Please use this identifier to cite or link to this item: http://localhost:8081/xmlui/handle/123456789/1925
Authors: Vijay, Dig
Issue Date: 2012
Abstract: Energy development by using the fuels such as coal, oil and nuclear power are the conventional sources of energy. Non-conventional sources of energy are solar power, biomass, wind energy, tidal energy, geothermal energy and fuel cells. For a developed or a developing country energy is the basic need for the sustainable development. Non-renewable sources of energy are limited and hence causing the energy crisis and non-renewable sources of energy are also responsible for damaging our health and environment. Fuel cells uses the hydrogen as a fuel, a simplest element consists of a single proton and an electron. Large amount of hydrogen is present in our environment but not naturally as a gas, but in combination of other elements such as water and hydrocarbons. Except water, these hydrocarbons such as natural gas, methanol, propane and n-butane are also potential source of hydrogen but they are present in limited quantity in the nature. Fuel cells are a promising technology for their use as a source of heat and electricity for buildings, and as an energy source for electric motor propelling vehicles. Fuel cells are more efficient as compared to the heat engines but at the same time they are not cost effective for per unit of energy they produce, so the focus area is to have the cost effective fuel cells. Assessment of performance and degradation of fuel cells are also a part of the research in this field so it is necessary to determine the mass transfer coefficient and the kinetic parameters of gaseous fuels through the porous electrodes of the fuel cells to access the overall performance of the fuel cells. A experimental setup called temporal analysis of product (TAP) generally used in the field of heterogeneous catalysis to study `gas —solid' interaction is implemented to determine the mass transfer coefficient and the kinetic parameters of gaseous fuels through the porous electrodes of the fuel cells. Experiments are conducted over the porous micro reactor bed filled with catalyst material used in fuel cells as a electrode, to convert hydrogen gas into positive and negative ions by injecting a small pulse of the gaseous fuels through the micro reactor bed, to determine the diffusivity of those gaseous fuels through the porous micro reactor bed, by simulating the experimental results with the mathematical models. In an another set of experiments, small pulses of alkanes one after another (methane, ethane, propane, n-butane, iso-butane) are injected over the porous catalytic micro reactor bed consist of a small catalytic zone sandwich between two inert zones, to determine the kinetic behaviour of those hydrocarbons; by simulating the experimental results with the iii mathematical models. Experimental and simulation results are validated and they are found to be in a good agreement. It is recommended that this work can further be extended to study the overall performance of fuel cells with more profound models suited for the porous electrodes of fuel cells, since in the present work interpellet diffusivity through the micro reactor bed is considered primarily.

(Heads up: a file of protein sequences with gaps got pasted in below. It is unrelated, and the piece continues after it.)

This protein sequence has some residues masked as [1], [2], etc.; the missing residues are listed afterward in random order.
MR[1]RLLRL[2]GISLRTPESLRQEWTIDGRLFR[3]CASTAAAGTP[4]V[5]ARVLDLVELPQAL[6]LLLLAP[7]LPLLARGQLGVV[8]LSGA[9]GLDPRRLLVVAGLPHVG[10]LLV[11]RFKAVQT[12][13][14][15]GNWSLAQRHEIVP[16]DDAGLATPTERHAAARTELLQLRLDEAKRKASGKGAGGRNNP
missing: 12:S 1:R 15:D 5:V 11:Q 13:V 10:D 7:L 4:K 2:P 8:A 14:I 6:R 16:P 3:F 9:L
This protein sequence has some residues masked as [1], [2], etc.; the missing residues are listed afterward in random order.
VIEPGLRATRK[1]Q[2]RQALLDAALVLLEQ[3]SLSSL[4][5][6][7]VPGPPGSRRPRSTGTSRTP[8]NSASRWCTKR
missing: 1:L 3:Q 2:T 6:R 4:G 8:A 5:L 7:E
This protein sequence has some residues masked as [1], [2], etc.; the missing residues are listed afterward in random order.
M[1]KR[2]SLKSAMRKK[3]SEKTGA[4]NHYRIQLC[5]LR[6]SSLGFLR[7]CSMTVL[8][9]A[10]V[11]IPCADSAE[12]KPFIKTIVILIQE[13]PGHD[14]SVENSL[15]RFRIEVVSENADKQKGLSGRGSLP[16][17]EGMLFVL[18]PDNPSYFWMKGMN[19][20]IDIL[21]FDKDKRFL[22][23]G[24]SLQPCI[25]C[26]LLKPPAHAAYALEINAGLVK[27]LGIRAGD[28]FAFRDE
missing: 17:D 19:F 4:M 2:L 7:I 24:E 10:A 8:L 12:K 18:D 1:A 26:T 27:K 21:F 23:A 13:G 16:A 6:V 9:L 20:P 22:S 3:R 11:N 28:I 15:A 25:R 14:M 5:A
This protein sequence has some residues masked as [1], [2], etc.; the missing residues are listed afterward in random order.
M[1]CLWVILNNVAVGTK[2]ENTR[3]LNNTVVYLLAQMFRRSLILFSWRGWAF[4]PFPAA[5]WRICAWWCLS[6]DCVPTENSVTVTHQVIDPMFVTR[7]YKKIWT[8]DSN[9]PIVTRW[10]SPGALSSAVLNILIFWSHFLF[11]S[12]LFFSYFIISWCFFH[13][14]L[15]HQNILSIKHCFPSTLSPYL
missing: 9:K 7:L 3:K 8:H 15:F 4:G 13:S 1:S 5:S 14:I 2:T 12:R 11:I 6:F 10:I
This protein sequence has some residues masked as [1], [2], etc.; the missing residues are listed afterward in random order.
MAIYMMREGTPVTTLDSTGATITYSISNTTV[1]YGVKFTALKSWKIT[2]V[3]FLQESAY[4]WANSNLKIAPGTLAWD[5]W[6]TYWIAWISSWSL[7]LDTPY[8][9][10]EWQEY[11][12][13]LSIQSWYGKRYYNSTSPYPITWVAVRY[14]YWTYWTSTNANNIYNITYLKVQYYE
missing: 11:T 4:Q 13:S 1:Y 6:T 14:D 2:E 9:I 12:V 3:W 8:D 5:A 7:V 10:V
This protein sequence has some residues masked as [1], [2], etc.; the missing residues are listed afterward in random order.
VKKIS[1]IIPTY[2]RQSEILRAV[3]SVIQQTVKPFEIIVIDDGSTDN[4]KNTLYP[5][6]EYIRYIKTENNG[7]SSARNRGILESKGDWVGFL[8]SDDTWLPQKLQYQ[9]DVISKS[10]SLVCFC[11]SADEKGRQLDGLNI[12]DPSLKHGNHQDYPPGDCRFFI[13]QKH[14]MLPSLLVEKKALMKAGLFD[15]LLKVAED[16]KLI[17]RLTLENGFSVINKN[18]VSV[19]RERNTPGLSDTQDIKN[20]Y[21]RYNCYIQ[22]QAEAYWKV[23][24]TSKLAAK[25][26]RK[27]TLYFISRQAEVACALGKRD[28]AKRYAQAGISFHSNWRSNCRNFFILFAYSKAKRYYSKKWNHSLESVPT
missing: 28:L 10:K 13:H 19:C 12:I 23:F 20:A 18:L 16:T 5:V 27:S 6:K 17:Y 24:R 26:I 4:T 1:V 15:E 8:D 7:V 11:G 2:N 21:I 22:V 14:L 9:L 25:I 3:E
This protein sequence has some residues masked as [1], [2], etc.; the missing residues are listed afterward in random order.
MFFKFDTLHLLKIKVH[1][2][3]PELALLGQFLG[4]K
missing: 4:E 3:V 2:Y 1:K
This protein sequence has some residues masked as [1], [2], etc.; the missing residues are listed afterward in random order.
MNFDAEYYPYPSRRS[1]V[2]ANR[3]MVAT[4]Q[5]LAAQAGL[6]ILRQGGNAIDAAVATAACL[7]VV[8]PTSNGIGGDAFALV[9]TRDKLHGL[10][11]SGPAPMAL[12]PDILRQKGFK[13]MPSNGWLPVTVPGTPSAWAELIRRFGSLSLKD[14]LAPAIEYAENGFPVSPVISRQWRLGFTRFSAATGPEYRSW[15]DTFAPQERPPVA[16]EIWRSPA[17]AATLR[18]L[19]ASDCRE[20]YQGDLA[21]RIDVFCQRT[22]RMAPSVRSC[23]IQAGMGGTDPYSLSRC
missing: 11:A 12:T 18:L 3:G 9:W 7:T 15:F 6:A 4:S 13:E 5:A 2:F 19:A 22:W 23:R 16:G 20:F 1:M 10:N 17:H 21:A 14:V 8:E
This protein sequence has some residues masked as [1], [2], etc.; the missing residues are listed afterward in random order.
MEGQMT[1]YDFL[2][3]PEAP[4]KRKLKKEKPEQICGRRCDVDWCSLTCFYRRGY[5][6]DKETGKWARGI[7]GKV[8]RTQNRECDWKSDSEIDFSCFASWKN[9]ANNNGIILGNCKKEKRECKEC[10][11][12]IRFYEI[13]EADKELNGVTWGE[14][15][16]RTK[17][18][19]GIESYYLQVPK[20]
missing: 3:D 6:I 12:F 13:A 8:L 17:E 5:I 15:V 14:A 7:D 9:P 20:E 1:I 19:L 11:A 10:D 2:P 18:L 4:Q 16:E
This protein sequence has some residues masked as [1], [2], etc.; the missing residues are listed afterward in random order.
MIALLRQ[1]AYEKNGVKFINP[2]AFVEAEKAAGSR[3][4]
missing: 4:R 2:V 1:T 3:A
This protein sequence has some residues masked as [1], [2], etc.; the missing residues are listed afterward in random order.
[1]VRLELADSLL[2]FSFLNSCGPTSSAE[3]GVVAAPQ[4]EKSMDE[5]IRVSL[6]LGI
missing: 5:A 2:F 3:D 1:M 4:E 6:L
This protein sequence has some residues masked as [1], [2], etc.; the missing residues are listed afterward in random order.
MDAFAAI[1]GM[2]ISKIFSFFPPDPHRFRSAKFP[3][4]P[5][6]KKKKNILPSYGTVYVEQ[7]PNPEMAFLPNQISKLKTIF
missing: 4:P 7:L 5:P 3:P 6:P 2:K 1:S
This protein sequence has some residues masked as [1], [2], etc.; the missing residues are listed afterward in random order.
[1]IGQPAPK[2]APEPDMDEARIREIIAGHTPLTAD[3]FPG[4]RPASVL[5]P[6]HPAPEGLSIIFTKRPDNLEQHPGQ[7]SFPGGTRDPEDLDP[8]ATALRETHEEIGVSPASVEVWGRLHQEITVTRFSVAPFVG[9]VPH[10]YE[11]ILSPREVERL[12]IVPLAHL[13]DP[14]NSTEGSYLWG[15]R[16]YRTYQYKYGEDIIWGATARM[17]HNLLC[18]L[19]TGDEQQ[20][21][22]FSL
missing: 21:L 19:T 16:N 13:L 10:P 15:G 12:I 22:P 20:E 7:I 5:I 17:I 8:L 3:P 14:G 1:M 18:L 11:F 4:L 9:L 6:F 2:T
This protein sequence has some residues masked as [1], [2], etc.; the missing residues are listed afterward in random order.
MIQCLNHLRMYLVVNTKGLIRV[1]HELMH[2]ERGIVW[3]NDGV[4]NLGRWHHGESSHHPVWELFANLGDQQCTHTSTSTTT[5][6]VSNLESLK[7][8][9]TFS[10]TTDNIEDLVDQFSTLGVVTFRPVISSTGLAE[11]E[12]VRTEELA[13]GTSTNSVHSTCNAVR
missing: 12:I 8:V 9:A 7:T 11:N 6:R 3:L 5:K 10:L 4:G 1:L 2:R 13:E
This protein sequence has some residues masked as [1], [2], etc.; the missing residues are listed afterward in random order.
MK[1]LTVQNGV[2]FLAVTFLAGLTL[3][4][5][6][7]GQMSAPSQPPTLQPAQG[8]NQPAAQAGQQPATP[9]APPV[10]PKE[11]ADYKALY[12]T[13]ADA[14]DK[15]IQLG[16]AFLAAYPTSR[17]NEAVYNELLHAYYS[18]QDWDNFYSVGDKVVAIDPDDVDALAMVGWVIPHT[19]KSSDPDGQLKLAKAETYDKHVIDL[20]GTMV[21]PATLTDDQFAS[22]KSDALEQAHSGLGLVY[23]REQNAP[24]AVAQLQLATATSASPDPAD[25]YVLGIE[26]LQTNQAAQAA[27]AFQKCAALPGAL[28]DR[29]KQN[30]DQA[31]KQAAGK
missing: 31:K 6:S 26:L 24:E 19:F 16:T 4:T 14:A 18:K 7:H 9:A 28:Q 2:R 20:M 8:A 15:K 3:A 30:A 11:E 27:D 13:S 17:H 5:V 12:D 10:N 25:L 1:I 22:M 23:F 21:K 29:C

Other Identifiers: M.Tech
Research Supervisor/ Guide: Saini, R. P.
Breitkopf, Cornelia
metadata.dc.type: M.Tech Dessertation
Appears in Collections:MASTERS' THESES (HRED)

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